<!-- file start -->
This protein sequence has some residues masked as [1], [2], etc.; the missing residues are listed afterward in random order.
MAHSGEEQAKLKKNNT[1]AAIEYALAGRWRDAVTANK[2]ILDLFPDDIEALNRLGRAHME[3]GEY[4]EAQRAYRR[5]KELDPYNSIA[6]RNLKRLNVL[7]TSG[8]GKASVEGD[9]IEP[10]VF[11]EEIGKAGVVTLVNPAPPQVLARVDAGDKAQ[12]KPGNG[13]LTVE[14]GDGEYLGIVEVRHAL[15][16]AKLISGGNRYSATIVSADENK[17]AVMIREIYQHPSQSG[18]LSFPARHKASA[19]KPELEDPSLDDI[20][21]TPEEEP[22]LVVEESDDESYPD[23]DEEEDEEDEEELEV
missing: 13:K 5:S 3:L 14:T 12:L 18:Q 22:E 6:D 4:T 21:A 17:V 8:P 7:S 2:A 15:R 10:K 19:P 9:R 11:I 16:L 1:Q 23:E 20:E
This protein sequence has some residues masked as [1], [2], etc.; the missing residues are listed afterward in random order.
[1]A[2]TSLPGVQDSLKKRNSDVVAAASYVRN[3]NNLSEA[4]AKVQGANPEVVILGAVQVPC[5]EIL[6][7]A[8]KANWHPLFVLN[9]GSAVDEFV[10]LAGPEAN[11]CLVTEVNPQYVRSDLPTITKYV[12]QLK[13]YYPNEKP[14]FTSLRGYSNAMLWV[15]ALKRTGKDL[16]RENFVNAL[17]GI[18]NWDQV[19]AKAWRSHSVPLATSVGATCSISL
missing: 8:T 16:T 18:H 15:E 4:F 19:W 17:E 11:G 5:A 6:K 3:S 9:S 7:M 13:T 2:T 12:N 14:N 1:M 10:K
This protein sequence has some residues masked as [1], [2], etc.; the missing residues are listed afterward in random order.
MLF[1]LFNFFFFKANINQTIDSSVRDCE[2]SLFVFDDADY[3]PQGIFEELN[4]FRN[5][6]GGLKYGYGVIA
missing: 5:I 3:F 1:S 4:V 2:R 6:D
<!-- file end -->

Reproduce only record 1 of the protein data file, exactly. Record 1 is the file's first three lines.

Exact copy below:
This protein sequence has some residues masked as [1], [2], etc.; the missing residues are listed afterward in random order.
MAHSGEEQAKLKKNNT[1]AAIEYALAGRWRDAVTANK[2]ILDLFPDDIEALNRLGRAHME[3]GEY[4]EAQRAYRR[5]KELDPYNSIA[6]RNLKRLNVL[7]TSG[8]GKASVEGD[9]IEP[10]VF[11]EEIGKAGVVTLVNPAPPQVLARVDAGDKAQ[12]KPGNG[13]LTVE[14]GDGEYLGIVEVRHAL[15][16]AKLISGGNRYSATIVSADENK[17]AVMIREIYQHPSQSG[18]LSFPARHKASA[19]KPELEDPSLDDI[20][21]TPEEEP[22]LVVEESDDESYPD[23]DEEEDEEDEEELEV
missing: 13:K 5:S 3:L 14:T 12:L 18:Q 22:E 6:D 4:T 21:A 17:V 8:P 7:S 2:A 15:R 10:K 19:P 9:R 11:I 16:L 1:Q 23:E 20:E